Note: Cycas thouarsii is most nearly allied to Cycas rumphiiSN|31824]]SN|31824]], Miq., from south-eastern Asia, and rather less closely to Cycas circinalisSN|28817]], Linn., from southern India and south-eastern Asia, of which it has been considered by some authors to be a geographical form.
Subspecies, varieties, forms and cultivars of plants belonging to the Cycas rumphii complex
The C. rumphii complex comprises a number of related taxa which have sometimes been considered conspecific. Differences between these taxa lie mainly in the shape and indentation of the lamina of the megasporophylls.
- Cycas circinalis L.: has leaflets not more than 13 mm broad, non-pepectinate megasporophyll with large lamina. Microsporophyll apex attenuate, reflexed. Distribution: southern India.
- Cycas glauca Miq.
- Cycas micronesica K.D.Hill
- Cycas rumphii Miq.: has broad, falcate, hard, glossy leaflets with relatively broad bases, usually wholly spinescent petiole, and narrowly triangular megasporophyll lamina with a slender apical spine. Distribution: Indonesia, S. Borneo ans along the north coast of Papua New Guinea.
- Cycas thouarsii R.Br.: has distinctly bluish new leaves with wholly spinescent petioles and the pronounced stout spines on the microsporophylls. Seeds do not have a crested sclerotests. Distribution: Madagascar, the Comoros Islands, Mayotte and the Seychelles. Scattered occurrences are also known on the East Coast of Africa from Tanzania throughout Kenya south the Mozambique.
- Cycas zeylanica (J.Schust.) A.Lindstr. & K.D.Hill
Bibliography: Major references and further lectures
1) Golding, J. & Hurter, J. 2010. “Cycas thouarsii”. The IUCN Red List of Threatened Species 2010: e.T41940A10606292. http://dx.doi.org/10.2305/IUCN.UK.2010-3.RLTS.T41940A10606292.en . Downloaded on 04 October 2015.
2) Werner Rauh “Succulent and xerophytic plants of Madagascar”, Volume 1 Strawberry Press, 1995
3) D. Prain, “Flora of Tropical Africa”, Vol 6, Part 2, page 344, 1917.
4) Terrence Walters, Roy Osborne “Cycad Classification: Concepts and Recommendations” CABI, 12/gen/2004
5) Haynes J.L, “World List of Cycads: A Historical Review” IUCN/SSC Cycad Specialist Group, 2012
6) Jones, D.L. “Cycads of the World.” 2nd edn. Reed, Sydney. 2002.
7) Whitelock, L.M. “The Cycads.” Timber Press, Portland, Oregon. 2002
8) PACSOA contributors "Cycas thouarsii". In: Cycads. Palm and Cycad Societies of Australia (PACSOA). 24 November 2013 Web. 02 October 2015.
9) “Cycas thouarsii” Cycads.com, Jurassic Garden, A&A Cycads and Maurice Levin 2001-2013 <http://www.cycadpalm.com/cycthouarbea.html#sthash.WDKClVwR.dpuf> Web. 18 Nov. 2014
10) Umberto Quattrocchi “CRC World Dictionary of Medicinal and Poisonous Plants: Common Names, Scientific Names, Eponyms, Synonyms, and Etymology” (5 Volume Set) CRC Press, 03 May 2012
11) Boris Lariushin “Cycadaceae Family” Lulu.com
12) Cheryll Williams “Medicinal Plants in Australia Volume 3: Plants, Potions and Poisons” Rosenberg Publishing, 01 July 2012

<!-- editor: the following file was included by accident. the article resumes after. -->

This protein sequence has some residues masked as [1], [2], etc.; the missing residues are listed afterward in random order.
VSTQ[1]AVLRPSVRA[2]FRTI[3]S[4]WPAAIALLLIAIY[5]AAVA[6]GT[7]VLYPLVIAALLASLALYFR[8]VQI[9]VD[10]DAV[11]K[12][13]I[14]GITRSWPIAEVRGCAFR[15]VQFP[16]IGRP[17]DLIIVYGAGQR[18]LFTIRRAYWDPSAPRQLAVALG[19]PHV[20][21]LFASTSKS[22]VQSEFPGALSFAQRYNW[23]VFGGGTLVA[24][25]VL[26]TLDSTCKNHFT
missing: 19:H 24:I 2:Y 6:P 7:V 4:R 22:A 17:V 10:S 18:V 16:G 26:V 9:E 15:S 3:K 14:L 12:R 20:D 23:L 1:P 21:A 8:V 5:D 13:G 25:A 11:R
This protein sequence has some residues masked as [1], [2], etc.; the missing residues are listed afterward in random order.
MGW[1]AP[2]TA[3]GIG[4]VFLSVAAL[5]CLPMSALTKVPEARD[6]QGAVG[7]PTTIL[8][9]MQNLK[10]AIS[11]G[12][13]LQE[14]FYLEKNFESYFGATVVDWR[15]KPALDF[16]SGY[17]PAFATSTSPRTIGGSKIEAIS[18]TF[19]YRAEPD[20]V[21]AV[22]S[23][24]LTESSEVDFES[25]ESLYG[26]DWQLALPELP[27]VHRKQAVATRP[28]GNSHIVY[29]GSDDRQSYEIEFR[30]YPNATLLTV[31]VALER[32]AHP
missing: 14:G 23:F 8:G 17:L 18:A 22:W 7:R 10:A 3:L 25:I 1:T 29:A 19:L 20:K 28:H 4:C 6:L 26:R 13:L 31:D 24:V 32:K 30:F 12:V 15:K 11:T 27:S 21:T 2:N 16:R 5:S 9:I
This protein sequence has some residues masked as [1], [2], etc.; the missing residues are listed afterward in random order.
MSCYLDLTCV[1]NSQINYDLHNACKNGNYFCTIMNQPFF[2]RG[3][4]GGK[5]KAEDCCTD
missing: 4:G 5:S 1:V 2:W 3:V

13) Hilary Bradt, Daniel Austin “Madagascar” Bradt Travel Guides, 01 July 2014
14) Wikipedia contributors. "Cycas thouarsii." Wikipedia, The Free Encyclopedia. Wikipedia, The Free Encyclopedia, 10 Sep. 2015. Web. 4 Oct. 2015.
15) Oliver Sacks “The Island of the Colour-blind: And, Cycad Island. Picador.” p. 221, October 1997.
16) The Cycad Pages “Cycas thouarsii” Royal Botanic Gardens Sydney Written and maintained by Ken Hill 1998-2010 Maintained by Leonie Stanberg and Dennis Stevenson 2010-2012 <http://plantnet.rbgsyd.nsw.gov.au/cgi-bin/cycadpg?taxname=Cycas+thouarsii> Web. 25 August 2015
17) Else Marie Friis, Peter R. Crane, Kaj Raunsgaard Pedersen “Early Flowers and Angiosperm Evolution” Cambridge University Press, 18 August 2011
Cycas thouarsii, male cone. Photo by: Josef Cycad Perner
Cycas thouarsii seeds Photo by: Josef Cycad Perner
Cycas thouarsii, Receptive Female. Photo by: Josef Cycad Perner
Cycas thouarsii, Receptive Female. Photo by: Josef Cycad Perner
Cultivation and Propagation: Cycas thouarsii is suited to tropical regions which have a seasonally dry climate, but it grows best in a moist, well-drained location, with light shade. During dry periods, it benefits from mulches and ample watering, and can handle occasional temperatures down to -2°C. It is often the focal point in a large yard.
Growth rate: Usually slow growing, however good conditions can speed it up considerably. Because of its growth habit, fertilize only when terminal bud begins to swell, indicating the start of the annual growth cycle.
Exposure: It prefers bright light exposure but colour bleaches when in full sun; best with some protection from afternoon heat.
Soil: Needs a well drained spot, with deep soil, but will still thrive in less than ideal conditions.
Maintenance: Minimal; removal of offsets if desired, removal of spent fronds.
Use: Landscape as cultivated perennial in warm, coastal areas; House-plant or interior-scape, as container plant in cool areas, as well very well suited to bonsai culture.
Use as food: This species is said to be a source of Sago in Madagascar and perhaps Mauritius. The starch in seed and in the pith of the trunk is poisonous. The potent poison in the seeds is removed by soaking them in water. Water from the first seed-soaking will kill birds, goats, sheep and hogs. Water from the following soakings is said to be harmless. After the final soaking, the seeds are dried and ground into flour. The flour is used to make tortillas, tamales, soup and porridge. However, consumption of the flour may result in a neurological disorder because of the neurotoxins content; there is so far no evidence of its economic use on the African continent.
Propagation: Seed. As a slow growing plant, the seed can take from 6–18 months to germinate. After fertile seeds are collected, they usually need several months of storage before the inner embryo is ready to germinate. Therefore, it is best to clean the seeds of external fruit and set them aside before attempting to propagate the seeds.